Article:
What was new in version 2?

Version 2 of MolScript is a major new release. There are several new output formats and several new features. In fact, it is an entirely new program, with much expanded functionality compared to previous versions (v1.4 and older). It is almost completely backwards-compatible with the previous versions.

Interactive OpenGL

A new interactive OpenGL mode is available on computer systems that support OpenGL. The implementation uses the GLUT library by Mark Kilgard for the window system interface.

The rendering is based on the same graphics objects as the other output formats. The 3D OpenGL image is rotatable and scalable using the mouse, and the current rotation matrix can be output for the user to cut-and-paste into the MolScript input file. This considerably simplifies the process of defining a good view of a molecule, previously a cumbersome iterative process.

When an error in the input file is encountered, the OpenGL output mode does not abort the program. Instead, the graphics objects created so far in the script are rendered, so that the user can correct the input file, and re-read it within the same running MolScript process. This speeds up debugging of input scripts, and also makes it easy to test different modifications to the graphics state parameters.

VRML 2.0

The VRML 2.0 output mode is entirely new. VRML 2.0 is a standard for distribution of 3D objects on the Web. It is a very good option for publishing protein 3D structural data in carefully crafted models with accompanying annotation. In the current version, there is support for all graphical objects, and for making anchors (Web links) from the graphical objects.

The VRML 2.0 specification supports dynamic behaviour, and features based on this may be included in future versions of MolScript. Currently, investigations are being made to test support for dynamic behaviour in the models, such as molecular dynamics, illustrations of enzymatic reactions, or depiction of changes in quaternary structure.

Image files

It is now possible to create image files in the JPEG, PNG, Encapsulated PostScript (EPS) and SGI (aka RGB) formats directly from an input file. It is no longer necessary to use screen-capture programs or similar software to make JPEG files or other image files for use in Web sites.


The Raster3D implementation has three major new features:


The MolAuto program is a stand-alone program which reads a coordinate file, and produces a MolScript input file based on what is found there. Features such as secondary structure and ligands are identified and commands to render these are output.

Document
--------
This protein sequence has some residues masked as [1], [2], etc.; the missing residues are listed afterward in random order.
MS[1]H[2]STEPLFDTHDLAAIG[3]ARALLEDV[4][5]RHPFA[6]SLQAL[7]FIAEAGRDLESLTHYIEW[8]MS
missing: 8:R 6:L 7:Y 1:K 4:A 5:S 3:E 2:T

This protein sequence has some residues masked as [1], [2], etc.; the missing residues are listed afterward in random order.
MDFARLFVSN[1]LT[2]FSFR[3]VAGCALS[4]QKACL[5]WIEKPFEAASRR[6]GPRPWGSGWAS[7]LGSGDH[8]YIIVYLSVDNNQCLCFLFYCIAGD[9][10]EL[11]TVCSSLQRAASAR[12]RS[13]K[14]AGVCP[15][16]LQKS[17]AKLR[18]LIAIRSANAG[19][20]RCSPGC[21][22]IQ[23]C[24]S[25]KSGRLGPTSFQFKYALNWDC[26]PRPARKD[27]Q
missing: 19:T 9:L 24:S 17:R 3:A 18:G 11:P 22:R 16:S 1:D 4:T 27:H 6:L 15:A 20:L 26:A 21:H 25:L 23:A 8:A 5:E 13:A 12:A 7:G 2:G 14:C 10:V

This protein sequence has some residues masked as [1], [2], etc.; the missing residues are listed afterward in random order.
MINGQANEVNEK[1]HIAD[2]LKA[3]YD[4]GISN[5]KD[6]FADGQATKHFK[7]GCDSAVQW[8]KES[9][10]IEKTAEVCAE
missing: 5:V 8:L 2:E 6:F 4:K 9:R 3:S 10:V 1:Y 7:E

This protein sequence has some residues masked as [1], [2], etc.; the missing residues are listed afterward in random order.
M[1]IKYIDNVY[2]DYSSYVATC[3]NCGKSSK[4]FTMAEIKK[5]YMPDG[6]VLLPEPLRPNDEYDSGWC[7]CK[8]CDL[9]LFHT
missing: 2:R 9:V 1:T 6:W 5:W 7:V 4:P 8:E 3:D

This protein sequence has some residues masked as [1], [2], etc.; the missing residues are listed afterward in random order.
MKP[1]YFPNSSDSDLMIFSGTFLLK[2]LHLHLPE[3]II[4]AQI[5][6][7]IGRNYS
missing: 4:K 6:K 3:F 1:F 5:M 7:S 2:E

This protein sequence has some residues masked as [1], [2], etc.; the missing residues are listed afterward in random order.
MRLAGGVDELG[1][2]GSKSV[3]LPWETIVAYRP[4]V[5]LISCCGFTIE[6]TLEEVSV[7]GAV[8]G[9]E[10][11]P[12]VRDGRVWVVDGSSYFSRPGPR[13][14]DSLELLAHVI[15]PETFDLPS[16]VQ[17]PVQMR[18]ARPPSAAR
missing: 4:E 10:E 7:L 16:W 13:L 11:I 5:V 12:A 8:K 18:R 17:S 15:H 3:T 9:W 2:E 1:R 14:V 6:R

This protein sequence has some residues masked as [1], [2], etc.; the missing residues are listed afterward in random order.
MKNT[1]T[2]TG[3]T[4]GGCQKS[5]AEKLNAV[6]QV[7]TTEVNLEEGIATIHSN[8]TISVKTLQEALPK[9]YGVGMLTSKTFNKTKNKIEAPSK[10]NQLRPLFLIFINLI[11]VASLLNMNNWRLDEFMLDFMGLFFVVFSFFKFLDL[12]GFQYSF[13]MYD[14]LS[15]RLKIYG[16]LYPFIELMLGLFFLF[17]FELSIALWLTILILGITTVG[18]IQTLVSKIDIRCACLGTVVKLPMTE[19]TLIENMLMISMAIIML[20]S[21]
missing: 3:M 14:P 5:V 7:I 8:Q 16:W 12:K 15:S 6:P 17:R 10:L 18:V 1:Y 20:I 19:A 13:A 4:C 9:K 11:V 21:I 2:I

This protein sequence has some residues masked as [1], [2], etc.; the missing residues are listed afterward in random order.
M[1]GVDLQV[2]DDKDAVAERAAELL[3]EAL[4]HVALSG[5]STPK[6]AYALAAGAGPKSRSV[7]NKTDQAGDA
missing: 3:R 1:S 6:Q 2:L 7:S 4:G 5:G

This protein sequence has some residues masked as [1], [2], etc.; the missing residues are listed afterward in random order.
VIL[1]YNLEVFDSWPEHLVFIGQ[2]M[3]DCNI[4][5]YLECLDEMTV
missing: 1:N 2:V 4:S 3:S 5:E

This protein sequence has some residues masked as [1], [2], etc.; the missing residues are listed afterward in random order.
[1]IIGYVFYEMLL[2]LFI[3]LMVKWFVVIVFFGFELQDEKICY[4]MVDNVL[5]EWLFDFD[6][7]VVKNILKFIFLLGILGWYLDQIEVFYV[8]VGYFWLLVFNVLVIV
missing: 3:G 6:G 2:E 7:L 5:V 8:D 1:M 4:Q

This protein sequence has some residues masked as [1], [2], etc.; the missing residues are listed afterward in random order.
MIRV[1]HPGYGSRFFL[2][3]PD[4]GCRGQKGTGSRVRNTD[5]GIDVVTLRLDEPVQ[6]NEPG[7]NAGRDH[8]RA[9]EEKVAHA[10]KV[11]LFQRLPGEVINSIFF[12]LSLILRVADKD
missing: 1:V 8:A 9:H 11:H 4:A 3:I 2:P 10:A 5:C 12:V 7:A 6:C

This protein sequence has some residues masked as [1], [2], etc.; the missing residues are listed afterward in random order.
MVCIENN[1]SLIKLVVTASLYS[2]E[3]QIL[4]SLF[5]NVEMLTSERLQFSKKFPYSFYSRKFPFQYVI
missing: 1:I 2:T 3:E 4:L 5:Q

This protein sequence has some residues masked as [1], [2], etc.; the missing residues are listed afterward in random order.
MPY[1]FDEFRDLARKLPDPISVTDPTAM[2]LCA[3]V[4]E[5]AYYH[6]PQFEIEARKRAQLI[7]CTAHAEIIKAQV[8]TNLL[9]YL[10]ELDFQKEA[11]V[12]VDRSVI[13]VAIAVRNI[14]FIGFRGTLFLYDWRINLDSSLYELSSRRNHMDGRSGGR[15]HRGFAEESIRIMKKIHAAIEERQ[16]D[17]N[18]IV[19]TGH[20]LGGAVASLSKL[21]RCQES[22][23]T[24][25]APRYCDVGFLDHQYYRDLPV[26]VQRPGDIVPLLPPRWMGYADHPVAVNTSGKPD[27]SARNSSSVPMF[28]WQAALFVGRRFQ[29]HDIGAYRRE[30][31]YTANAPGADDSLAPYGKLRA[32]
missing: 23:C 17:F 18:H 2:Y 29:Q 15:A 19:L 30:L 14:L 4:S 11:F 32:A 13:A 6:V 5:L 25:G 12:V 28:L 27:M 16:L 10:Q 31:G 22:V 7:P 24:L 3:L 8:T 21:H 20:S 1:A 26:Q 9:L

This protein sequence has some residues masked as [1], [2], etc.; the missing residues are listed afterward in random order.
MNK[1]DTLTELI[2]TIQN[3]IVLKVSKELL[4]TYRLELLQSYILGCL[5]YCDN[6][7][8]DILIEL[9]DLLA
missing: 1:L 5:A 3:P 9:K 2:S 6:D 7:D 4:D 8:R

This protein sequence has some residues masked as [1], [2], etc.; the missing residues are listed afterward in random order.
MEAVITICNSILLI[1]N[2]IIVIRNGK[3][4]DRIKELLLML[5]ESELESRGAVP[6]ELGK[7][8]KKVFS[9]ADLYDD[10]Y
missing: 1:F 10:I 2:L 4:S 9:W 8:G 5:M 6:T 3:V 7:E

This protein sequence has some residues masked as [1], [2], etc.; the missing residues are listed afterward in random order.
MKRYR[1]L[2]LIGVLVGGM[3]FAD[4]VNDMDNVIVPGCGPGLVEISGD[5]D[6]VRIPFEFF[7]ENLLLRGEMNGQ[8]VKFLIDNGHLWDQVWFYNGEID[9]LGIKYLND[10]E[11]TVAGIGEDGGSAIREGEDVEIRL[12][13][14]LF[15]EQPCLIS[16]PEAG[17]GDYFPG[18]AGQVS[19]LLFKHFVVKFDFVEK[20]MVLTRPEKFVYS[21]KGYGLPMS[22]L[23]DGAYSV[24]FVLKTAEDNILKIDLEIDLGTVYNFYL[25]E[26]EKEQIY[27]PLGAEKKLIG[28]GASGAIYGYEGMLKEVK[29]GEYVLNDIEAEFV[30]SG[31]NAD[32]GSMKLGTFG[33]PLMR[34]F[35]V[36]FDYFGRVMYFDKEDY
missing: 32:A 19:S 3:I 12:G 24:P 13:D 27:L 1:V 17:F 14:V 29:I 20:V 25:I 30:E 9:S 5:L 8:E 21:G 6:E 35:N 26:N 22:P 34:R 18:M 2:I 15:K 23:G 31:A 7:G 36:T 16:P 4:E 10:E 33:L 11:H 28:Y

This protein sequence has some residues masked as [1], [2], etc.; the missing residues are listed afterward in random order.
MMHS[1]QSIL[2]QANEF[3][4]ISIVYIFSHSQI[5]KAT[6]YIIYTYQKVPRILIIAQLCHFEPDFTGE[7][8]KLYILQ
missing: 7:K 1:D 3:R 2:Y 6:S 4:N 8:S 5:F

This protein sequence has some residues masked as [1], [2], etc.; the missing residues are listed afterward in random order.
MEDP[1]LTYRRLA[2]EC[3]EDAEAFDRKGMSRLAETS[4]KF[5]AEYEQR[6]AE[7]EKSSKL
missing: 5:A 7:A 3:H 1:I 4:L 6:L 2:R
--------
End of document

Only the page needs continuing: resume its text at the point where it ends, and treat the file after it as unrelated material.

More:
The MolAuto program considerably simplifies the process of creating new MolScript images. The behaviour of MolAuto can be controlled to some degree by command-line options.

External objects interface

An interface to graphics objects created by external programs has been added to MolScript. The object command reads an object file containing the specification of the objects. The format of the object file is straightforward, and allows points, lines, triangles and triangle strips to be specified. This can be used for e.g. molecular surfaces or electron density representations generated by other software.

The appearance of the objects is determined by the same parameters as the ordinary graphical objects in MolScript. It is also possible to specify explicit colours in the object file. The object coordinates may be transformed by the view matrix specified by the most recent transform command.

Graphics commands

Graphics state parameters

Command-line options

Relaxed command syntax

Reimplementation in C

The MolScript program has been completely rewritten in the C programming language. The MolScript C source code is strict ANSI C, and should therefore compile with any ANSI-C compliant compiler. The previous versions (1.4 and older) were written in Fortran 77.

No static memory limits

There were many static limits on the size of molecules and the complexity of graphical objects that could be handled in MolScript v1.4. The cause of these limits was the lack of a dynamic-memory mechanism in standard Fortran 77. The values of the limits could be changed only by modifying the source code and recompiling the program.

In version 2, there are no such limits; all memory usage is dynamic, and the size of the application is now limited only by the physical or virtual memory of your computer. This means that there will be no need to recompile the program when the applications increase in size and complexity.

Increased computational efficiency

The reimplementation has resulted in a considerably more efficient program. Tests on an SGI machine indicate that execution of equivalent input scripts are often more than 50 % faster with version 2 compared with v1.4.

The memory footprint of the new version 2 is almost always much smaller than in v1.4, since memory is dynamically allocated only when it is actually needed by the program. In v1.4, memory allocation had to be statically determined at compile time, and therefore set to the maximum expected application size. This could pose a problem on certain computer systems.

Organisation of the source code

The source code for version 2 has been organised to facilitate implementation of new output formats. The set of routines that need to be written for a new output format are well-defined. The routines that create the graphics objects have been made independent of the output routines.

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